1. An Example: Effects of Special Bank Insolvency Rules on a Nearly Insolvent Bank. A helpful way to understand this modern form of bank run is to think concretely about a particular bank that is nearing insolvency. Banks are subject to a general capital requirement of eight percent of assets, of which at least half (four percent) must be "Tier 1" (primarily, equity) capital. [FN270] The "prompt corrective action" rules, enacted in 1991 and scheduled to take full effect in 1993, subject banks to increasingly tight restrictions as their total capital drops toward two percent. When capital falls to two percent, the law ordinarily requires the regulator to declare the bank insolvent within ninety days, and to appoint a receiver. [FN271] The analysis here will focus on a bank under the early closure rules that has three-percent capital, and examine the effects of the special insolvency rules on that bank's situation. [FN272]

Those doing business with a three-percent-capital bank face risk of numerous special insolvency rules if capital falls to two percent. A partial list of such rules includes: cross-guarantees; D'Oench powers affecting bank borrowers and others; broad fraudulent conveyance rules; strong rules for breaking burdensome contracts and leases; powers to seek and freeze assets related to the insolvency; and the early closure rules themselves, shifting the usual point of insolvency from zero-percent to two-percent capital. Although no empirical studies exist on the effects of the insolvency rules, informed judgments suggest that the combined effect of the rules is substantial. [FN273]

Special insolvency rules will affect many of the groups that have business dealings with a nearly insolvent bank: equity holders; debt holders; other creditors, such as trade creditors, landlords, and depositors; borrowers; and bank personnel, including directors and officers. The effects of special insolvency rules on each of these groups will be examined in turn.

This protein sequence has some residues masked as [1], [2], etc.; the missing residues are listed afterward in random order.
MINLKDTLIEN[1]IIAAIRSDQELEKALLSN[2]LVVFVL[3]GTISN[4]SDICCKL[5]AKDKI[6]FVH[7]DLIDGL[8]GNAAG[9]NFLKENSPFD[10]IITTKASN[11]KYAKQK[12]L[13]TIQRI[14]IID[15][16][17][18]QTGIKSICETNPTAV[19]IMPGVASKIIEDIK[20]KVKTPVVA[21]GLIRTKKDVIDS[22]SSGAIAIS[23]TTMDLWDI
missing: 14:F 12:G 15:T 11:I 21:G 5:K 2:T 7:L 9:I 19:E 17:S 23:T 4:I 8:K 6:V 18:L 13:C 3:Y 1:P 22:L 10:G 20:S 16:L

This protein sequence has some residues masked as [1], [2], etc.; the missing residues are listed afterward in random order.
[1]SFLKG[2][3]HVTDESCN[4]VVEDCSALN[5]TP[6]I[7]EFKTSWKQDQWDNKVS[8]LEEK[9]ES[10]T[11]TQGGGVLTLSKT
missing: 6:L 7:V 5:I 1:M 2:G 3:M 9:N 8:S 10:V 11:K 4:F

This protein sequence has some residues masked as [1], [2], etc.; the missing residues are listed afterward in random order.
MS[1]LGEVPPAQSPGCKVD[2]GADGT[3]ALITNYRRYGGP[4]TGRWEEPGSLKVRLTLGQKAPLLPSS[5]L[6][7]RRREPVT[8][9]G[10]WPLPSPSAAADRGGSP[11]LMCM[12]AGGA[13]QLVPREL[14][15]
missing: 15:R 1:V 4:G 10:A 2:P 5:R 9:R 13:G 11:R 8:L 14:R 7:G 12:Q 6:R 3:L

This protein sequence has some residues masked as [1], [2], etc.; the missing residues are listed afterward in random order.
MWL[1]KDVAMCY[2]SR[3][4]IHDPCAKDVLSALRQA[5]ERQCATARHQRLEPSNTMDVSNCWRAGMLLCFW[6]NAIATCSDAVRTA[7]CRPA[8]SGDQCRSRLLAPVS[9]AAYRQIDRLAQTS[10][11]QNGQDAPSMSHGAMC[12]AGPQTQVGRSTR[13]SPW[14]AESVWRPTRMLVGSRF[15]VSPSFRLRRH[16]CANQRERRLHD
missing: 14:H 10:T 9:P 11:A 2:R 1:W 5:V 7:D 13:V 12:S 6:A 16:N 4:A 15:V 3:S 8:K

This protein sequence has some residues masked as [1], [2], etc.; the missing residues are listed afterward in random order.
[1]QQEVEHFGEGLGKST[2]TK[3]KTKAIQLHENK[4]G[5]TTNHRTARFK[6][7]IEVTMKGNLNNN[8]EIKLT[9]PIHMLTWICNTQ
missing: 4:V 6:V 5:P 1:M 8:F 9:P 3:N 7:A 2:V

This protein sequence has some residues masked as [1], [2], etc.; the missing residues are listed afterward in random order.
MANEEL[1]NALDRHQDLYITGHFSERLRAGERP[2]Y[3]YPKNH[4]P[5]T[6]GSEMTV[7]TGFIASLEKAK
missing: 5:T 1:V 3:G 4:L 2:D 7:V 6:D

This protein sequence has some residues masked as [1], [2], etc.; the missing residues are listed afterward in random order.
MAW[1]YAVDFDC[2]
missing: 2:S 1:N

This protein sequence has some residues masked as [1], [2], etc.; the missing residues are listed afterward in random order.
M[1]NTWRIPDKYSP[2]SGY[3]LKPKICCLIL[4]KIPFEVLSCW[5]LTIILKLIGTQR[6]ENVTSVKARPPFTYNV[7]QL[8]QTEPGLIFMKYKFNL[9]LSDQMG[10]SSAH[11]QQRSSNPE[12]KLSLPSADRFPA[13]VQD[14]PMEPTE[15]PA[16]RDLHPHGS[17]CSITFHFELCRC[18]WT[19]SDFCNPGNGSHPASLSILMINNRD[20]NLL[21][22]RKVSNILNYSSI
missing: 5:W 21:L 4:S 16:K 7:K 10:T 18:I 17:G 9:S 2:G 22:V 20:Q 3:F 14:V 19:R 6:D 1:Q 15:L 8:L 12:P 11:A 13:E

a. Equity holders. A major effect of strict insolvency rules will be to discourage investment in banks, especially nearly insolvent banks. This basic conclusion applies to efforts by a nearly insolvent bank either to be taken over by another bank or to raise capital itself through issue of stock. The obstacles such banks face in raising capital mean that strict insolvency rules are in tension with the major regulatory goal of encouraging banks to have higher capital.

A crucial factor is that an acquiror will prefer a bank that has gone through insolvency to a bank that is nearly insolvent. A number of reasons this preference. First, the advantages of D'Oench rules will usually accrue to whomever purchases the insolvent bank from the receiver. [FN274] The acquiror thus takes the bank free from secret agreements, oral contracts, and all other legal claims and defenses that are defeated by today's expansive D'Oench rules. Second, the acquiror will take advantage of the power to break disadvantageous contracts and leases. Notably, this power allows the acquiror to cancel above-market certificates of deposit, which can be a major saving if interest rates have declined. [FN275] In declining real estate markets, the ability to cancel above-market leases can also be important. Third, the agency may offer protection to the acquiror of an insolvent bank concerning bad loans, which are often difficult to value at the time of sale. [FN276] By contrast, the acquiror of a nearly insolvent bank must bear the risk of bad loans. Fourth, the acquiror will typically take over the assets of the insolvent bank freed from the risk of cross-guarantees. [FN277] By contrast, an acquiror of a nearly insolvent bank is putting its current banks and thrifts at risk for subsequent losses to the insurance fund. Fifth, other insolvency rules, such as the fraudulent conveyance rules and the rules allowing freezing of assets, will help the acquiror marshal assets. [FN278]